Full year 2017 guidance then would be an adjusted earnings number of $8.82 to $9.22 a share. That represents about 20% to 22% revenue growth for the company in 2017, of which 3% to 5% would be organic. We're assuming a tax rate of about 30%, everybody has heard the conversations about how much somebody like Roper would be benefited if you had a change in business tax, but for our guidance we're going with 30%. Now, it's true that a very high percentage of our income is in the U.S., so we're as interested as any of the rest of you are on what's going to happen to tax rates in the U.S.

Operating cash flow is up 15% from last year. We're saying operating cash flow would come in at $1.150 billion, up from $1 billion last year. And our Q1 guidance is $1.92 to $2 a share, only an $0.08 spread in there, and the reason for that is, of course, we're into the quarter already, so we have a pretty good view about that.

For the full year, we've established a $0.40 variance at $8.82 to $9.22 with the midpoint of $9.02. You should know that, in the first quarter, Deltek was seasonally soft in the first quarter, just how their business is and then up dramatically in the second quarter and so they do have a little seasonality in the way the incoming renewals and new business gets generated.

If we look then to the next slide, we can kind of summarize kind of how the year wound up and how we're positioned for this current year. As we said, we had record results for orders and revenue, net earnings, EBITDA and cash. Really significant milestones.

In the fourth quarter, it's the first time we've ever had $1 billion in quarterly revenue and of course you can see from our guidance it's going to be more of the norm in the future. Of over $1.5 billion in backlog versus $1.07 billion the last year, so we're up about $508 million in backlog going into the year. We have $1 billion in operating cash flow for the first time. Now we look back at what we said at the beginning of last year, our guidance was, we can do about $1 billion and we actually did a little over $1 billion for the first time.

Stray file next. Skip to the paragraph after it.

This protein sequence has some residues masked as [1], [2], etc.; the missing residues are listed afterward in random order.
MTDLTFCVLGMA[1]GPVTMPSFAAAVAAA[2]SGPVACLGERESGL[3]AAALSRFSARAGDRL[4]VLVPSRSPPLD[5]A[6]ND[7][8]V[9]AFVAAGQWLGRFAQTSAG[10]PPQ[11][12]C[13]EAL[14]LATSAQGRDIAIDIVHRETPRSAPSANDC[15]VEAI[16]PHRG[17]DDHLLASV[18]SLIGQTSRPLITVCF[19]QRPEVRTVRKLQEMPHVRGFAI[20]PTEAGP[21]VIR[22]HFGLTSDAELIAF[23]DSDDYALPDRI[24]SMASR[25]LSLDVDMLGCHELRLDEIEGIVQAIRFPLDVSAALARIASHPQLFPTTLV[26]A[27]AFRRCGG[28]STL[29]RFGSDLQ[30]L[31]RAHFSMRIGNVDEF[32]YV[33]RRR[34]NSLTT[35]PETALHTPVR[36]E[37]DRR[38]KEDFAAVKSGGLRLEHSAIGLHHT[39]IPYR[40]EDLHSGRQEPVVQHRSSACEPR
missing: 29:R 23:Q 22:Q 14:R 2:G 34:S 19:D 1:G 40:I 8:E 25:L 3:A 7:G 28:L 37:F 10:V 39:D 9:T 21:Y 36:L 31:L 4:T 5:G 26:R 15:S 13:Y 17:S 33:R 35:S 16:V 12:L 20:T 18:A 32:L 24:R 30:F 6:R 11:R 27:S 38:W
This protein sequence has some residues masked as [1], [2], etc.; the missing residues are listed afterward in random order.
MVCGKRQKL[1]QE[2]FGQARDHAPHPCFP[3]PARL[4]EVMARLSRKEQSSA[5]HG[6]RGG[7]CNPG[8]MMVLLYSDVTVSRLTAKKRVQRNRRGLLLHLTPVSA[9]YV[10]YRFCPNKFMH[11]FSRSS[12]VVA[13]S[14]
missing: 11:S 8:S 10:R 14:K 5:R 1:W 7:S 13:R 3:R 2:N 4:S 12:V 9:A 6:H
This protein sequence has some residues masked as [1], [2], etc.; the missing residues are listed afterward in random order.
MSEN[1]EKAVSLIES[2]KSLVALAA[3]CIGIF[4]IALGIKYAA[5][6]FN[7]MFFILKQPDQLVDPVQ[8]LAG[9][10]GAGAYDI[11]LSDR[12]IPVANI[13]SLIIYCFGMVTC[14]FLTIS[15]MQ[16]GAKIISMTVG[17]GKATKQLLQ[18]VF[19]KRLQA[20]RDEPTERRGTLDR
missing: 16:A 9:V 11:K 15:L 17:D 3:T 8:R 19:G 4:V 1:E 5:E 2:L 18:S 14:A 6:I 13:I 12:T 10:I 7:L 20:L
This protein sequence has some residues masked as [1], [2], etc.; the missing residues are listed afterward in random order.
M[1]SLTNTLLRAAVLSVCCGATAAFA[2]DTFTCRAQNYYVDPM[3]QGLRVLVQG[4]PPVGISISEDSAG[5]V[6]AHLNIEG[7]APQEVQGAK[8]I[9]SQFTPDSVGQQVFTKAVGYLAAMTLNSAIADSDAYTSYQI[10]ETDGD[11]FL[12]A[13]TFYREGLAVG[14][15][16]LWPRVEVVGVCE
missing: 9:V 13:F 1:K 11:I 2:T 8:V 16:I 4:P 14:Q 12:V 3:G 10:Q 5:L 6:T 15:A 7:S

Really a transformational year for us on many levels. We invested $3.7 billion in software acquisitions this year after $1.8 billion the year before. And half of our EBITDA in 2017 is going to come from our Software and Network businesses and the other half from products, some of those are medical products.

We're looking for about 20% revenue growth in 2017. We have really broad based opportunities. It's a better situation for us as we enter 2017 because the macroeconomic drivers fit our businesses really well. That headwind that we've had to bite through over a $265 million dividend in the Energy is gone. And the end markets we see are much more optimistic and our business leaders were sort of 80% through our 2017 review process with the field and the optimism is pretty good, maybe even better than what we're willing to endorse yet.

We're going to continue to expand and compound our cash flow, and I think being up 15% cash flow in 2017 over 2016, and a business that's basically not cyclical anymore, is a pretty good achievement. So we've got great results and very, very strong exciting momentum as we go into 2017 and beyond.

And with that, Rob, let's open it up for questions.

Question-and-Answer Session

Operator

Thank you. We will now go to our question-and-answer portion of the call. And we'll go to Scott Davis with Barclays.

Scott R. Davis - Barclays Capital, Inc.

Hi. Good morning, guys.

Brian D. Jellison - Roper Technologies, Inc.

Hey, good morning, Scott.

Scott R. Davis - Barclays Capital, Inc.

And thanks for moving to cash earnings. It's what all the rest of our companies do, so it just makes a little easier for everybody, for us at least. So thanks for that. I just kind of just curious to hear, Brian, your opinion on why you think orders came snapping back in the quarter to kind of when you think about Medical and Scientific Imaging? I mean is this a bit of a post – post election people are holding off on stuff and then it came through or is there some legitimate recovery views out there, I mean just kind of curious to see how you think about that?

Brian D. Jellison - Roper Technologies, Inc.